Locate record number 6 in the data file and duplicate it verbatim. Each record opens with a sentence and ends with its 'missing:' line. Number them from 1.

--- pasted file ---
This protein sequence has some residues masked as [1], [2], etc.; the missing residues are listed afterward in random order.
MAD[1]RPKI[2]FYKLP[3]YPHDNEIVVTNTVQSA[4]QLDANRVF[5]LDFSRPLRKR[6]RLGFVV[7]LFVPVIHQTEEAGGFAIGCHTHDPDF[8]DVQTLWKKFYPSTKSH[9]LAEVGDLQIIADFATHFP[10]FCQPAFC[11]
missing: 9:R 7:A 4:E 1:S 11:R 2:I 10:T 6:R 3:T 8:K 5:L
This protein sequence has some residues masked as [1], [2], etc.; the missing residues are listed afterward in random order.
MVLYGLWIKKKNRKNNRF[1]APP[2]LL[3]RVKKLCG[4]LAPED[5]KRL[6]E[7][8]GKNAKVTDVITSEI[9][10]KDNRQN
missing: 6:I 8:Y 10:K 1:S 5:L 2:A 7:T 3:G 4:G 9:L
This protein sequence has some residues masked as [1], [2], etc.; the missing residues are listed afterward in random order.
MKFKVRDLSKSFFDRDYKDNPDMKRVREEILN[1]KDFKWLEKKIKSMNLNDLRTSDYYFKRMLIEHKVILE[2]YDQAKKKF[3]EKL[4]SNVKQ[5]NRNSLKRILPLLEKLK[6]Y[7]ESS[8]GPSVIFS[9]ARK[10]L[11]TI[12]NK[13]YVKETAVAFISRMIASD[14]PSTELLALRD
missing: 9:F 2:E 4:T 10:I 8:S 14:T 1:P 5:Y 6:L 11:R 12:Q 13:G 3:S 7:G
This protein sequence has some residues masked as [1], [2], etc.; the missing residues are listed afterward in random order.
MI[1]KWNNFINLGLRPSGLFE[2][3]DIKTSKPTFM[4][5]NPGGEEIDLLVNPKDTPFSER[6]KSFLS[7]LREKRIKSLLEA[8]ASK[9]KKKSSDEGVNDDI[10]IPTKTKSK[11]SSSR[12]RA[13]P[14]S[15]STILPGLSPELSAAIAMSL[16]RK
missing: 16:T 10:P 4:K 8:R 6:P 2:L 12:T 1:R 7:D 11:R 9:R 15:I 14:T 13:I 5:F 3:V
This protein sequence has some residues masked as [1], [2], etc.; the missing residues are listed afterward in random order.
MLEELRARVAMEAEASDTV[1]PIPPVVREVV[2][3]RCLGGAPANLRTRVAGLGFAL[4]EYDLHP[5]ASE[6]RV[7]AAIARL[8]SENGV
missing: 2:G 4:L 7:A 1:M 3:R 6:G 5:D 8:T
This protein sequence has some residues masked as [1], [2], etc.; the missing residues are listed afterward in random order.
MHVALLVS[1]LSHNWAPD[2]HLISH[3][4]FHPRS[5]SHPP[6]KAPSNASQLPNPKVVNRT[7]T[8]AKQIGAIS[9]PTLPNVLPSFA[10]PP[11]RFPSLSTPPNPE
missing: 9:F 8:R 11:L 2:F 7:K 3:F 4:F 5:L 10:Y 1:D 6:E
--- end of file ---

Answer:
This protein sequence has some residues masked as [1], [2], etc.; the missing residues are listed afterward in random order.
MHVALLVS[1]LSHNWAPD[2]HLISH[3][4]FHPRS[5]SHPP[6]KAPSNASQLPNPKVVNRT[7]T[8]AKQIGAIS[9]PTLPNVLPSFA[10]PP[11]RFPSLSTPPNPE
missing: 9:F 8:R 11:L 2:F 7:K 3:F 4:F 5:L 10:Y 1:D 6:E